As I have mentioned earlier, the Global Literature in Libraries Initiative is organizing a Bulgarian Literature Month in June, and I will be the editor of this event.
In the meantime, I have already commissioned quite a number of reviews and will also post one or two things myself. However, there are still a number of books that could be included, provided I find a reviewer (preferably a book blogger or someone else who is doing bookish things).
Here is a short list of books which – if you belong to the category mentioned above – are open still for reviewing during Bulgarian Literature Month:
Ivan Vazov: Under the Yoke – the first Bulgarian novel, and until today read in school
Aleko Konstantinov: Bay Ganyo – not all Bulgarian love this book, because it is satirically exposing certain elements of the Bulgarian national character (just like not all Czechs love Schwejk!)
A modern classic:
Ivailo Petrov: Wolf Hunt –
Contemporary Bulgarian literature:
Virginia Zaharieva: 9 Rabbits
Albena Stambolova: Everything Happens As It Does
Angel Igov: A Short Tale of Shame
Zahary Karabashliev: 18% Gray
Hristo Karastoyanov: The Same Night Awaits Us All
Georgi Gospodinov: Natural Novel
Deyan Enev: Circus Bulgaria
Angel Wagenstein: Farewell, Shanghai
Bulgarian-born authors that write in another language:
Miroslav Penkov: East of the West
Miroslav Penkov: Stork Mountain
Kapka Kassabova: Street without a Name
Ilija Troyanow: Collector of the Worlds
Elias Canetti: The Tongue Set Free
Fiction by foreign authors but with a Bulgarian setting:
Will Buckingham: The Descent of the Lyre
Rana Dasgupta: Solo
Garth Greenwell: What Belongs to You
Elizabeth Kostova: The Shadow Land
Julian Barnes: The Porcupine
Dimana Trankova / Anthony Georgieff: A Guide to Jewish Bulgaria
Dimana Trankova / Anthony Georgieff: A Guide to Communist Bulgaria
Tzvetan Todorov: The Fragility of Goodness
Mary C. Neuburger: Balkan Smoke
Clive Leviev-Sawyer: Bulgaria: Politics and Protests in the 21st Century
The reviews need to be unpublished and preferably in English. Let me know if you are interested in reviewing a book on this list.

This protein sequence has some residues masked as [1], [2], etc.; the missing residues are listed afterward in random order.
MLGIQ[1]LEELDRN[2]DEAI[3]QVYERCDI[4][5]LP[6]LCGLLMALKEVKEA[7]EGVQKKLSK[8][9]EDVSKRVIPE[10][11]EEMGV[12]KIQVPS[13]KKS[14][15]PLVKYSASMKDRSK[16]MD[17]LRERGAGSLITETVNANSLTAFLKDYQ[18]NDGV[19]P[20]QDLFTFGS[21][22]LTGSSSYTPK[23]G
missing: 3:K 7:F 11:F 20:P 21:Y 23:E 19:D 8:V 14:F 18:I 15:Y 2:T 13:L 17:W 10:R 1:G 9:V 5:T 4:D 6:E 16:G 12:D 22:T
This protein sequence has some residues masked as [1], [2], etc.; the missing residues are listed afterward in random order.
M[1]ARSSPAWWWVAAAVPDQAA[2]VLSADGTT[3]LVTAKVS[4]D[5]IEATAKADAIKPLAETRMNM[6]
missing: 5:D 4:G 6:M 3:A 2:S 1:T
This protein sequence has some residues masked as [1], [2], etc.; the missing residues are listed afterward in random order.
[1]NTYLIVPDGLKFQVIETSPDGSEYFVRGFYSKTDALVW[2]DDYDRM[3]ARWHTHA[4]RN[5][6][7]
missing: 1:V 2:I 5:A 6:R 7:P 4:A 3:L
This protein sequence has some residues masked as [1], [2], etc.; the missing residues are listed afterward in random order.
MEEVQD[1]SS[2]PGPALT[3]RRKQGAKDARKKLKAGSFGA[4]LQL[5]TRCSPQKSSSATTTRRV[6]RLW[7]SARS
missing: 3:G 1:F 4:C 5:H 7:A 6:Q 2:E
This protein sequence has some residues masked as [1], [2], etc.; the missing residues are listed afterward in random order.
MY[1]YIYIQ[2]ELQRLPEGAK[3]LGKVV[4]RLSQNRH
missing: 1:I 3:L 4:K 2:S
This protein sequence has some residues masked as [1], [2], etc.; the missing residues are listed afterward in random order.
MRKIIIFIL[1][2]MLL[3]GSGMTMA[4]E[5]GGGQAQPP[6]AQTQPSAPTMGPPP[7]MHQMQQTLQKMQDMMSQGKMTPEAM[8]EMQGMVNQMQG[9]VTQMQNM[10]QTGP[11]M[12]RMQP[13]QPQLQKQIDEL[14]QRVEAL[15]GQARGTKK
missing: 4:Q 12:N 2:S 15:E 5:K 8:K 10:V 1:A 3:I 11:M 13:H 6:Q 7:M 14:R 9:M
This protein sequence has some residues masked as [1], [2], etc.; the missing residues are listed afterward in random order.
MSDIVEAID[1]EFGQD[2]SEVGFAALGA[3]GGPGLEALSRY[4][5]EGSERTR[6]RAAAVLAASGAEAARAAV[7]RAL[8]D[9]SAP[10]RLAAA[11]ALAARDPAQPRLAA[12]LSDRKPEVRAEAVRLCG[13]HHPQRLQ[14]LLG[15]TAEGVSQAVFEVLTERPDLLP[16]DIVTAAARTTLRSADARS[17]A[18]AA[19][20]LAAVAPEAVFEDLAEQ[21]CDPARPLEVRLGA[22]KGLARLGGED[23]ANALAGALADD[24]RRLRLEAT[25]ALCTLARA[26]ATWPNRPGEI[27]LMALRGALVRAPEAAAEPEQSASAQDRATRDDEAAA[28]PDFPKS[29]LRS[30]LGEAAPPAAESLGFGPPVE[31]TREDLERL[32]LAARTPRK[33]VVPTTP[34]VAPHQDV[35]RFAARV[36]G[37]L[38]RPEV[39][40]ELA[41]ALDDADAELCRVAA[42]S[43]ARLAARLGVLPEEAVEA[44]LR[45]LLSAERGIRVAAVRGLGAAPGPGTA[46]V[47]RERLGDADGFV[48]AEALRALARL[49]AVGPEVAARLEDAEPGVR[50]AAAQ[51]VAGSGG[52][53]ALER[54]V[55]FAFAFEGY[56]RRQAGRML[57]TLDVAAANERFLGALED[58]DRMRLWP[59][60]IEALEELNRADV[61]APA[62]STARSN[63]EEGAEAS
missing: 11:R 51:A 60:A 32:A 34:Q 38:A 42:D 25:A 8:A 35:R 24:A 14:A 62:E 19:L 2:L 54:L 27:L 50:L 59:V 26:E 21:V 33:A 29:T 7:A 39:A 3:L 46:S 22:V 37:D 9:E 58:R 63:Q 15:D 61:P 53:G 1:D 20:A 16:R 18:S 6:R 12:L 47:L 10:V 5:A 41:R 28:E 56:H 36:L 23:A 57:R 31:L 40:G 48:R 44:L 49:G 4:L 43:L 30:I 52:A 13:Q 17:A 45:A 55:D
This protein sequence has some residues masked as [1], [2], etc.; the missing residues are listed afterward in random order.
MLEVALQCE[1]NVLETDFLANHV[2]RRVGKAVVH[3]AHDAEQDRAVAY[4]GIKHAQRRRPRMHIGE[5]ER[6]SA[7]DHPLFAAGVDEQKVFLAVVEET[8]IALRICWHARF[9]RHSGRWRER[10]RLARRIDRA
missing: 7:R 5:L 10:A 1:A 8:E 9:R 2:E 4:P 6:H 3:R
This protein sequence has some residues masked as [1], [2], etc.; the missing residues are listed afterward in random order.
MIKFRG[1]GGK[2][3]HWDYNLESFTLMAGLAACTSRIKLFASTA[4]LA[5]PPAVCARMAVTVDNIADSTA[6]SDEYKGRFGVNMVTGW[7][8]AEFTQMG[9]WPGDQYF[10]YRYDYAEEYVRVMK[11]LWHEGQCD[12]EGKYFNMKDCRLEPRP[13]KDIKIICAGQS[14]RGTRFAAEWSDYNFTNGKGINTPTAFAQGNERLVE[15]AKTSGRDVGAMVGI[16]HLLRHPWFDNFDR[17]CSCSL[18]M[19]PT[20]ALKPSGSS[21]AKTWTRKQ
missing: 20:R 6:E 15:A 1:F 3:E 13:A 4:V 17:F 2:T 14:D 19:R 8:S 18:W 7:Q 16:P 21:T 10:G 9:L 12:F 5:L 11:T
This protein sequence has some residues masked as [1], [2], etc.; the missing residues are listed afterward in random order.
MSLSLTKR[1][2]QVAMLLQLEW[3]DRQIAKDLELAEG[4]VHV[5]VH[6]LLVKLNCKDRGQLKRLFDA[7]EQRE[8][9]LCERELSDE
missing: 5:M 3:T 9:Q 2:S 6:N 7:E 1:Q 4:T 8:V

I have also a few giveaways. Those will be given preferably to those who commit themselves to write a review of the above mentioned titles. If you are interested in a giveaway (it should be reviewed too for Bulgarian Literature Month), please let me know until 29 April. If several people are interested in a giveaway, I will draw lots.
Milen Ruskov: Thrown Into Nature – a novel by one of Bulgaria’s most acclaimed contemporary writers
Kerana Angelova: Elada Pinyo and Time – “The novel describes the myth of the person who travels through various wombs and embraces, undergoes multiple transformations due to the culture of times, yet never stops expressing the deep faith that above our earthly trials watches the law of love.”
Randall Baker: Bulgariana – diary of one of the founders of New Bulgarian University in Sofia; a fun read that gives a deep and sympathetic insight into the Bulgaria of the 21st Century
Nikolai Grozni: Claustrophobias – an autobiographical novel of an author that was a wunderkind pianist and a monk in an ashram in India, and a lot of other things
Ivailo Petrov: Before I was born – story collection of one of the most important post-WW II authors from Bulgaria (the book is antiquarian, but in very good condition)
Hristo Hristov: Kill the Wanderer – Hristov, an investigative journalist, describes the life and the assassination of Georgi Markov, a Bulgarian author and journalist, in London. Considering the recent news about Julia Kristeva, who was exposed as a collaborator of the Bulgarian State Security, it is important to not forget what this institution did to enemies of the system.
And now, let me know which book you want to review, and in which giveaway you are interested. (The winners will be informed individually and by a post here on 30 April.)
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